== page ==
This fund is for journalists who cover a lot of territory with limited resources. It has one main purpose: To help unearth important stories that otherwise won’t get told. R-CAR fellows spend five days learning how to build and query databases at Investigative Reporters & Editors Inc. in Columbia, Mo. They emerge with the tools to convert spreadsheets into sources. Fellows are chosen based on their journalistic ability, motivation, and ideas to pursue stories of consequence for their communities.
A young reporter who won a Pulitzer Prize and other awards for a series in Appalachia has donated $10,000 in prize money to help other rural journalists get the same kind of training that enabled him to do his prize-winning work.
Daniel Gilbert and the Institute for Rural Journalism and Community Issues have created the Fund for Rural Computer-Assisted Reporting to finance fellowships for rural journalists to attend the computer-assisted reporting boot camps of Investigative Reporters and Editors Inc.
The techniques Gilbert acquired at a CAR boot camp proved crucial in his reporting that exposed mismanagement of natural-gas royalties owed to landowners in Southwest Virginia. The series in the Bristol Herald Courier won the 33,000-circulation newspaper the 2010 Pulitzer Prize for Public Service, and earned Gilbert the $10,000 prize for Community Journalism in the National Journalism Awards sponsored by the Scripps Howard Foundation.
Gilbert, 28, assigned the Scripps prize to the endowment of the Institute for Rural Journalism and Community Issues, based in the School of Journalism and Telecommunications at the University of Kentucky. Gifts to the endowment through April 2011 are matched by the Research Challenge Trust Fund of the Commonwealth of Kentucky, so the institute’s Fund for Rural Computer-Assisted Reporting starts with $20,000. Earnings from that amount will fund at least one fellowship per year for a rural journalist to attend a CAR boot camp, for which IRE will discount the registration fee as part of the fellowship.
“It will be something of great benefit for communities that aren’t served by major newspapers,” said Gilbert, at left in photo.
“We hope others will follow Daniel’s example and contribute to the Fund for R-CAR,” said Institute Director Al Cross, at right in photo. “His generous donation is more than a lasting legacy to rural journalists. It is a reminder of the challenges they face – lack of resources, time and support – but also the opportunities they have, if given the right tools, to render great public service.”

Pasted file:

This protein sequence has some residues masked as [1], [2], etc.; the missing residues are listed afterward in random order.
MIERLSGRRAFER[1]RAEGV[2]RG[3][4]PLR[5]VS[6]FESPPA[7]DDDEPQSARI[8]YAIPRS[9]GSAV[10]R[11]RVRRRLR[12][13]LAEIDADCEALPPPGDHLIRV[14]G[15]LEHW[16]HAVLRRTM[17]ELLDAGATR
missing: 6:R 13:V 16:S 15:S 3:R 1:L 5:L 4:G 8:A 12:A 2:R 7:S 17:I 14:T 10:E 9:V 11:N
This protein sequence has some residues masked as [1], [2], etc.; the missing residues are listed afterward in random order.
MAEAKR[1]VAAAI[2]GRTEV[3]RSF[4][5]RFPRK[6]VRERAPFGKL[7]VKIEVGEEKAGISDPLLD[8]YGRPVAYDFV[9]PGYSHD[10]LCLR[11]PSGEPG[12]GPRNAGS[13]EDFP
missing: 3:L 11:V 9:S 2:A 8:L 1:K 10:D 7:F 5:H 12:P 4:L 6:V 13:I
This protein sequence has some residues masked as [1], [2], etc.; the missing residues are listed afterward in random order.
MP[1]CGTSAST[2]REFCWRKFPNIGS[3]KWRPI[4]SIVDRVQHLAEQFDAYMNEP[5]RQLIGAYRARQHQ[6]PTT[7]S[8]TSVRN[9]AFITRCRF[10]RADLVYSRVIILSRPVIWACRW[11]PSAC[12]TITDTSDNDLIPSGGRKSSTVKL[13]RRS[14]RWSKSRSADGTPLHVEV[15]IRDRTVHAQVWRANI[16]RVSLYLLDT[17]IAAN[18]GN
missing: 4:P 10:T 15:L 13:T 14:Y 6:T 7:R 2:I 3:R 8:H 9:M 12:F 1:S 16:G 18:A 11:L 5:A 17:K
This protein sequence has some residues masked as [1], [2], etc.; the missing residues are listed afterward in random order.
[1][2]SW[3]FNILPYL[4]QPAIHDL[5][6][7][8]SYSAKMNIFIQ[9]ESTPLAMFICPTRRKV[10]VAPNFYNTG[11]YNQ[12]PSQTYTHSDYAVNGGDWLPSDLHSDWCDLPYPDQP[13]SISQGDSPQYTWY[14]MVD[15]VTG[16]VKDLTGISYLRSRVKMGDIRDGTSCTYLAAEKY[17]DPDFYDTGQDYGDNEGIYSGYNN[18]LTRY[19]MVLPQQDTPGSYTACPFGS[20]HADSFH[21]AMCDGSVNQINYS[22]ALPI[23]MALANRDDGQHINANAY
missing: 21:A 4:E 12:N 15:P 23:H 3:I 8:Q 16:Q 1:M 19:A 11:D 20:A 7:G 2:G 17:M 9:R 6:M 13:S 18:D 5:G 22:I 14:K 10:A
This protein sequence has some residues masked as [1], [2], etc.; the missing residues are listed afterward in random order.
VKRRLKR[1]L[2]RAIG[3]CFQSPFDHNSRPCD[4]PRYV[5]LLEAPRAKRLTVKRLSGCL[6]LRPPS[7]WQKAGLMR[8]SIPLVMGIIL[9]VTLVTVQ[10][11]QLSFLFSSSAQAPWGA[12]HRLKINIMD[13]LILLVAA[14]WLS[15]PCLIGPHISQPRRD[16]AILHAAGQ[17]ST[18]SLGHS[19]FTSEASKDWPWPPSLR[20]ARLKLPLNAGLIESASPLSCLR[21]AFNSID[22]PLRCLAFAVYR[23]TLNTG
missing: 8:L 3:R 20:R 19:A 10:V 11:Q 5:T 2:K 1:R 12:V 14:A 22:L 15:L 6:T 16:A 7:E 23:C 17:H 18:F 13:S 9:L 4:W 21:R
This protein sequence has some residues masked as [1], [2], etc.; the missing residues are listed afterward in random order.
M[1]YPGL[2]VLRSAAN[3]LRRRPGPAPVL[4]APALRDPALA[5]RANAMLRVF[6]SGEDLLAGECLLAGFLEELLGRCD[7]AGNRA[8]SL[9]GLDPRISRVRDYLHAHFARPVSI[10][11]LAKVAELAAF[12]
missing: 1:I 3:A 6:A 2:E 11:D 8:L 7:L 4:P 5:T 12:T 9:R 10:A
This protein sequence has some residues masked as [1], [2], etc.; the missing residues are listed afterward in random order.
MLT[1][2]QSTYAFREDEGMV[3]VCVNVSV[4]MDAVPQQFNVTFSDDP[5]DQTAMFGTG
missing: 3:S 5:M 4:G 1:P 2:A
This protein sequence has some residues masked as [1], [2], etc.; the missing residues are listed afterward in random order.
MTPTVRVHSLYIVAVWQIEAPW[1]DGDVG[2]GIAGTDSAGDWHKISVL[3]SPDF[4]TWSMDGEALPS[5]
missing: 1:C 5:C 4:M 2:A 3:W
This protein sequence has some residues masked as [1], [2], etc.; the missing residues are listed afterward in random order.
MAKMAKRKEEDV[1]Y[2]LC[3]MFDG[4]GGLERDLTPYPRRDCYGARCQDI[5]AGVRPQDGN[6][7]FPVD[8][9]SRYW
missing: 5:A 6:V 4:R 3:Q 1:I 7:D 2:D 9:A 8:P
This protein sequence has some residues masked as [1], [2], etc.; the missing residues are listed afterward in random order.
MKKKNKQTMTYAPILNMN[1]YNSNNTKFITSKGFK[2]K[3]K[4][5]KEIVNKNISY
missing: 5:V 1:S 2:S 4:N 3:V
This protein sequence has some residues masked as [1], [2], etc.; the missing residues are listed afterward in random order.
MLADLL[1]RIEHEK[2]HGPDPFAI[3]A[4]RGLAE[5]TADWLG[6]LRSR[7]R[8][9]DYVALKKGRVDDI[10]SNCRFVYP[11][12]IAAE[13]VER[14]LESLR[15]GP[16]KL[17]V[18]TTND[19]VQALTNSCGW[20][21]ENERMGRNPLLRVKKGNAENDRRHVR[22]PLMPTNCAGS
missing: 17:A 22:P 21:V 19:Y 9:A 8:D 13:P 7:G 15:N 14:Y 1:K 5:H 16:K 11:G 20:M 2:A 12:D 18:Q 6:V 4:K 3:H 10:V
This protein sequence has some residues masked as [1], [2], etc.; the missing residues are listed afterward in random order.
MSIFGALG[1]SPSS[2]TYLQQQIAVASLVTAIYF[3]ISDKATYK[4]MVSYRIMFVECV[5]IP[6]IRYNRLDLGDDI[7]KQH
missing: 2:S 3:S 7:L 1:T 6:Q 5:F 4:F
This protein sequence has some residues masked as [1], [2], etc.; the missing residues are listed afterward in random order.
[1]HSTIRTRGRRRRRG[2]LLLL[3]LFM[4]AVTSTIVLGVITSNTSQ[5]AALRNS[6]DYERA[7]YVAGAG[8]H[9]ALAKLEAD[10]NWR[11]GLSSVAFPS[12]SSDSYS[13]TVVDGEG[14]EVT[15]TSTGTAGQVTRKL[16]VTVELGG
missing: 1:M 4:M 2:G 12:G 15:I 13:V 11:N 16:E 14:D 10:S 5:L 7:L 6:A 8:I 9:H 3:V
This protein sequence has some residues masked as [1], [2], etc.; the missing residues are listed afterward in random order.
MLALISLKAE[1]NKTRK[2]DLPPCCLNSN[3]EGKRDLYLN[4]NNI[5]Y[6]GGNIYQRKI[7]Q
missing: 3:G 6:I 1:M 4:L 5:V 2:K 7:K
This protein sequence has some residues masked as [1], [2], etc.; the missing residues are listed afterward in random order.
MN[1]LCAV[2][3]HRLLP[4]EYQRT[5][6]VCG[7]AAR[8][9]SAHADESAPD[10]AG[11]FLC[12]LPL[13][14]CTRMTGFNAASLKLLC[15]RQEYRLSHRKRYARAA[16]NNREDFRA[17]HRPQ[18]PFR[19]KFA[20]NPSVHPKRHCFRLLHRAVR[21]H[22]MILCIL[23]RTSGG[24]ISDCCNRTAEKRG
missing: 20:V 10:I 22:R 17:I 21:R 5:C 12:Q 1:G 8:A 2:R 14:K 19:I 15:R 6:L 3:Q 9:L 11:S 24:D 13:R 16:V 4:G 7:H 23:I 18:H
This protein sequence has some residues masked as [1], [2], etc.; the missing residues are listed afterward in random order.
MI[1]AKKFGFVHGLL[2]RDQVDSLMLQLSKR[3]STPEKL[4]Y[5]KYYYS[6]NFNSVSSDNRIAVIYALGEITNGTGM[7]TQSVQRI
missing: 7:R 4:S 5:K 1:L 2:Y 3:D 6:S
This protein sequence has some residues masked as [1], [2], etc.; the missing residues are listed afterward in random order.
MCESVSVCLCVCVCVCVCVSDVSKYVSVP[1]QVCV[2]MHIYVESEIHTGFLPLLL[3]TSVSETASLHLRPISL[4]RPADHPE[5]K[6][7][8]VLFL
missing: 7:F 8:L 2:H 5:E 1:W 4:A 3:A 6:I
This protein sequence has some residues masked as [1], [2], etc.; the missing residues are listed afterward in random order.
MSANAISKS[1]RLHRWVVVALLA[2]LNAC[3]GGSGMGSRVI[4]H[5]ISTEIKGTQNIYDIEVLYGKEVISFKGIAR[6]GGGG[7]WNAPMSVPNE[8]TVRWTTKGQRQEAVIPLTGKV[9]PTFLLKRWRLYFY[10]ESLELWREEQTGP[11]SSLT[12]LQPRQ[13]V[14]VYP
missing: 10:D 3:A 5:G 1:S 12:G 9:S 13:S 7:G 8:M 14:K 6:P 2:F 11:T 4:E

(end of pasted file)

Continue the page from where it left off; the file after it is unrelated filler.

IRE Executive Director Mark Horvit said likewise: “Daniel and the Herald Courier showed that doing great work with major impact is not dependent on the size of a news organization. If smart, dedicated journalists are given the training and tools they need, anything is possible.”
Gilbert, who is leaving Bristol for Houston to cover the oil and gas industry for The Wall Street Journal, announced the Fund for R-CAR in his final article for the Herald Courier on Sept. 26, 2010.
“Journalism in the public interest should spring from need, not from superior resources,” he wrote. “Nowhere is this brand of reporting needed more than in rural areas, like Southwest Virginia, that are not covered in any depth by powerhouse media outlets. As the reach of these outlets continues to shrink, the watchdog role in rural communities increasingly falls to the local newspaper, television station and website.”
The CAR training enabled Gilbert to use data from the Virginia Division of Gas and Oil to compare gas production by well with royalty payments that had been paid into escrow because of disputes over ownership of the gas. The fund had grown to $23 million, and Gilbert found that “Companies had not made any deposits at all into a significant number of accounts,” he wrote in a story for the R-CAR website. “The subsequent articles, which combined data analysis with a year’s worth of shoe-leather reporting, resulted in energy companies quickly depositing into escrow more than a million dollars in outstanding royalties. Lawmakers responded with legislation to facilitate the release of royalties in escrow to property owners, and state officials implemented measures to improve compliance.”
The Scripps prize was the first earned by Gilbert’s eight-part series. Speaking to a Society of Professional Journalists meeting at the Scripps Convergence Lab in the University of Tennessee College of Communication and Information, he said, “When money from journalism comes along … it made sense to me to keep it in play.”